HLTB03 Midterm Notes: Health, Illness, and Health Care in Canada
Chapter 4: Health Status in Canada
¾ The forces that shape health and illness are known as determinants of health. The state of knowledge surrounding
determinants of health is continually evolving as researchers increasingly engage with various understandings of what
forces shape health and illness.
¾ Health status refers to determinants of health such as: health conditions, human function, and deaths.
¾ Traditionally, the overall health of a population has been measured through key indicators of health status. These
include: life expectancy, mortality rates, and causes of death.
¾ The Canadian Institute for Health Information (CIHI) distinguishes between health status and non-medical
determinants of health.
¾ The latter (non-medical determinants) can also be described as social determinants of health and include: health
behaviours, living and working conditions, personal resources, and environmental factors.
¾ More commonly, specific social determinants of health include: income, employment, education, child care, and
¾ Each of the social determinants of health influences health status in Canada.
Selected Indicators of Health Status
¾ The overall health of a population may be determined through several indicators. One important factor is life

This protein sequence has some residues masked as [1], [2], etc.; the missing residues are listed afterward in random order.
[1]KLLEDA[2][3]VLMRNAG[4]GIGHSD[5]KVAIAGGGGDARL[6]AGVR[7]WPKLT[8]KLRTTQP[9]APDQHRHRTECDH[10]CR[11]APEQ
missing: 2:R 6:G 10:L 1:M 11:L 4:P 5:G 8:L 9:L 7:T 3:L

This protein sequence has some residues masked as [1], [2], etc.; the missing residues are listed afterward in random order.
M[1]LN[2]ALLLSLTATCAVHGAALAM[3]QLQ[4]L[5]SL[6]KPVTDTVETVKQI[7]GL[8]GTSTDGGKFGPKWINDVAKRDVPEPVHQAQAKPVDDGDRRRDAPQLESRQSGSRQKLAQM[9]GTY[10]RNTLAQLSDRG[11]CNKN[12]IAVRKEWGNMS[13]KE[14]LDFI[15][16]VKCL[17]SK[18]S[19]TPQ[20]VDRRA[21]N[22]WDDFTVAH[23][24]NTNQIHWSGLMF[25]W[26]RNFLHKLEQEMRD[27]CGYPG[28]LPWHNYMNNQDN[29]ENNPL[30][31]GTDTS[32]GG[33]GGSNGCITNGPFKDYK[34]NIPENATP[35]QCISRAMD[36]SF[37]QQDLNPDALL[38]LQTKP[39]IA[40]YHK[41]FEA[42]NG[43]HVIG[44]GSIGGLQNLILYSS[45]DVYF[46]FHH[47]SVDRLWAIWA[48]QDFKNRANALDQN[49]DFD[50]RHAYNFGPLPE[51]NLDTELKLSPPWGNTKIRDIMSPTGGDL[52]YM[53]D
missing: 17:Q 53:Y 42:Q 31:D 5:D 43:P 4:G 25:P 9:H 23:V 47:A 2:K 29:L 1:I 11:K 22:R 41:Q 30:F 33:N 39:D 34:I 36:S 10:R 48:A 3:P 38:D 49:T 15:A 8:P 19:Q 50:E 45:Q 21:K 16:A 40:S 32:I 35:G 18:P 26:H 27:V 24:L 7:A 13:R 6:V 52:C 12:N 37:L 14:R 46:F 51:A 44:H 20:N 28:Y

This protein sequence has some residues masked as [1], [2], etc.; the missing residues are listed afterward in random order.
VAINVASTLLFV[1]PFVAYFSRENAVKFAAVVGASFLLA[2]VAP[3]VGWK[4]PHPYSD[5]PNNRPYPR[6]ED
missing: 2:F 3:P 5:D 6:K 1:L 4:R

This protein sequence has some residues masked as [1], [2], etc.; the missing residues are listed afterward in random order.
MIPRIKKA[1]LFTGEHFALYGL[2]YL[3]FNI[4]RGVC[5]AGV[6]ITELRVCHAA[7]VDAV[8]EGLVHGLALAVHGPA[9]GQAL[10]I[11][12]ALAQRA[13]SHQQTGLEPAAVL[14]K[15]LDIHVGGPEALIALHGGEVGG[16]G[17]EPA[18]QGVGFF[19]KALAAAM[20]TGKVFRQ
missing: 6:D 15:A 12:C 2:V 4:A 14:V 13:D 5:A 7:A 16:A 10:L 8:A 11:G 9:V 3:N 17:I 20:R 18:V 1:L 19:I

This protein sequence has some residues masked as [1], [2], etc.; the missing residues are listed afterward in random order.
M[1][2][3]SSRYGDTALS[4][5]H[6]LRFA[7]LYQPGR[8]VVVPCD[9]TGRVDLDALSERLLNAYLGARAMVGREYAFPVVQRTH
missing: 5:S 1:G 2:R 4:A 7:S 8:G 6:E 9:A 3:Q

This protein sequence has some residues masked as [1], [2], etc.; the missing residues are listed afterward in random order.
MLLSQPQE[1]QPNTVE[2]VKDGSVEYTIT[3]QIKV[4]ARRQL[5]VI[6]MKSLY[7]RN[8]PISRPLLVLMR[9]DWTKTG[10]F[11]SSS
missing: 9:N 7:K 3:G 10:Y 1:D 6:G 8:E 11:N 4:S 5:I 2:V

expectancy which has increased in Canada over the last century (life expectancy now reaching over 70 years for both
males and females).
¾ Females living, on average, approximately five to six years longer than males from 1991-2001. However, the gap is
narrowing as the difference in average life expectancy between males and females has declined steadily from 6.3-5.1
years between the years 1991 and 2001.
¾ Life expectancy is highest for males in Ontario, Manitoba, Saskatchewan, Alberta, and British Columbia. In these
provinces, life expectancy for males is 75 years. The lowest for males is in P.E.I. at 73 years.
¾ Life expectancy for females is highest in Saskatchewan with 82 years. Life expectancy is lowest in Nova Scotia and
Newfoundland and Labrador at 80 years.
¾ Infant mortality rates are also considered a solid indicator of the overall health of a society. A dramatic decrease in
infant mortality rates accounts for much of the increase in life expectancy in Canada within the last century.
¾ Maternal death rates have also declined significantly. The decline can be attributed to improvements in the standard
of living over time, as well as medical advances and better access to health care.
¾ The leading causes of death in infants (children under 1 year of age) are perinatal conditions, which include factors
related to gestation and respiratory distress, congenital anomalies, and Sudden Infant Death Syndrome (SIDS).
¾ While congenital anomalies account for one of the leading causes of death in children who are 1-4 years of age.
¾ Child mortality rates have decreased over time.
¾ The leading cause of death in this age group is injury, with the leading cause being transport injuries.
¾ Congenital anomalies represent the second leading cause of death for children who are between 1-4 years of age,
while cancer is the third leading cause of death in this age group.
¾ Socio-economic status affects maternal health, infant mortality rates, and child mortality rates.
¾ Women with lower socioeconomic status have higher rates of maternal death.
¾ Within the country, cardiovascular disease rates vary, with the Atlantic provinces having higher rates than the
¾ Risk factors for cardiovascular disease include smoking, high blood pressure, and obesity.